I am an electronics newbie and I want to convert the 5V PWM signal from an Arduino into a 12V PWM signal which delivers 100mA (rms). How would such a circuit look like? I tried with OpAmps and got the 12V running, but the OpAmps I had could only deliver a few mA. Which OpAmp would be the correct one for me? I have supply voltages of 5V-30V.

Since for my application it doesn't matter if the output is a true analog or a PWM signal I also don't mind changing the signal to a true analog one.

  • \$\begingroup\$ If you don't mind the output being steady, do you really need to use the 5V PWM to control it? If not, you can simply use a transistor, and use one of the 5V pins from the arduino to the transistor base to switch the 12V \$\endgroup\$
    – MCG
    Dec 6, 2019 at 15:53
  • \$\begingroup\$ The signal is for a motor control (the motor reacts slow enough that PWM is ok) which I want to be able to drive very slowly. With transistors the lower limit would effectively be the 0.7V-bandgap, wouldn't it? \$\endgroup\$
    – Christian
    Dec 6, 2019 at 15:59
  • 1
    \$\begingroup\$ Which motor, and what is it driving? \$\endgroup\$ Dec 6, 2019 at 18:53

2 Answers 2


Use two transistors, one to convert the logic signal to 12V and then another to switch the 12v


simulate this circuit – Schematic created using CircuitLab

Seeing as I want to use the two transistors as saturated switches I need to keep the collector current to base current ratio small, IE less than 10 (but for small transistors (which typically have larger gains than big transistors) like these less aiming for less than 20 would probably be just fine)

Assuming the base emitter voltage is about 0.7v with Q1 on (conducting fully) R1 passes about 11.3mA, R3 accounts for 0.07mA and the rest (call it 11.2 mA comes from, Q2 base. with a 100mA load on Q2 collector that's a current ratio of about 9:1. Thus the collector-emitter voltage drop will be small and the power will flow to the load instead of heating up the transistor.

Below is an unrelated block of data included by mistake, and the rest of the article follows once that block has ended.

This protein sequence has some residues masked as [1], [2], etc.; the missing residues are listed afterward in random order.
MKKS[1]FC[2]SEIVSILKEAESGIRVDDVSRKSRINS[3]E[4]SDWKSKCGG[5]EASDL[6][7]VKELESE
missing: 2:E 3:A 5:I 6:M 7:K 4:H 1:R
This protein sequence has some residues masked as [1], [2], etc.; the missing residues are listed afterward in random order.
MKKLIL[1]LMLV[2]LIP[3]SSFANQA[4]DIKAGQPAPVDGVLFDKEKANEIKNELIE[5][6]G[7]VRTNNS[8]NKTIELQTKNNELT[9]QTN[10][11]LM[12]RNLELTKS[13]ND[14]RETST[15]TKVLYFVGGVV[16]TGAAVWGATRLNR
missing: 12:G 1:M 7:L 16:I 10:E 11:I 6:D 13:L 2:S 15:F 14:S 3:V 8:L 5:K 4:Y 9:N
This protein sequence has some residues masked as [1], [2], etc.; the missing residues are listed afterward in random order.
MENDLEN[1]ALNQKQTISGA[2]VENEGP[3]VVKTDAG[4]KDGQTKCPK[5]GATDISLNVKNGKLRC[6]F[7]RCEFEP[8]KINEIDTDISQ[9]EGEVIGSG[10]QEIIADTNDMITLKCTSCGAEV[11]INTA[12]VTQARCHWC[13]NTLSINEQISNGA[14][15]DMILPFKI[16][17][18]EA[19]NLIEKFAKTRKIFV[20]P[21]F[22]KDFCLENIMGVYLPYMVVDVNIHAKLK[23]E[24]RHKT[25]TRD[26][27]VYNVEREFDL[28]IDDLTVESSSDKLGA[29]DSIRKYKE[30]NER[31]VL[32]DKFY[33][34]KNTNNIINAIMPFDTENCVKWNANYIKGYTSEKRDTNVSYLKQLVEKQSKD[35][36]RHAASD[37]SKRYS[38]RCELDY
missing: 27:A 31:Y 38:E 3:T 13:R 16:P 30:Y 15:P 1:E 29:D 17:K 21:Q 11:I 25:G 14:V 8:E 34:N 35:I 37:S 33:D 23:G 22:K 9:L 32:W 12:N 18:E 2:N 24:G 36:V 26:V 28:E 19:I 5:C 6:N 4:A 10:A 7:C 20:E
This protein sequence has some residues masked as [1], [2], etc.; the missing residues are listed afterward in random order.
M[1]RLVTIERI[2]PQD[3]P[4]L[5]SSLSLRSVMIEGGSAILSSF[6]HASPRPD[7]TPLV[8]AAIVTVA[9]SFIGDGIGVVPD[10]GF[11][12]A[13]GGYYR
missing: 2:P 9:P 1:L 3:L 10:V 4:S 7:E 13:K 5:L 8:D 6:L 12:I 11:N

Q1 needs to accept a little under 12mA (I'm rounding up because two significant figures are plenty here I'm aiming for a ballpark, not a bull's eye) so that means about 1.2mA into the base. from a 5V logic signal that's be about 3K, I guessed 4.7K which means about 0.9mA which is less than I wanted, but still plenty. At 10 mA through the collector a 2N3904 has a current gain of more than 50 so asking it to give a gain of 13 is not going to be a problem.

  • \$\begingroup\$ How do I know which resistors to choose? (I want to understand your line of thought) \$\endgroup\$
    – Christian
    Dec 8, 2019 at 18:02
  • \$\begingroup\$ Hey, what is the connection between low current gain and low Vce ? \$\endgroup\$
    – muyustan
    Dec 11, 2019 at 16:14
  • \$\begingroup\$ VCE is low when transistor has enough gain to pass all the desired collector/emitter current, this is called saturation. so if you design for gains significantly lower than the promised gain of the part you can be sure of a low VCE this is sometimes called "Forced Beta" \$\endgroup\$ Dec 11, 2019 at 21:32

If you have +12V as power supply you can use a MOSFET Gate Driver like MCP14E7


  • 1 Not connect
  • 2 Pwm output of arduino
  • 3 GND
  • 6 +12V
  • 7 Pwm 12V output
  • 1
    \$\begingroup\$ There's circuit editor built into the site that you can use to draw diagrams instead of trying to describe circuits with words. \$\endgroup\$
    – JRE
    Dec 6, 2019 at 16:14
  • \$\begingroup\$ I wonder why a normal transistor or MOSFET would not suffice. \$\endgroup\$ Dec 6, 2019 at 16:48

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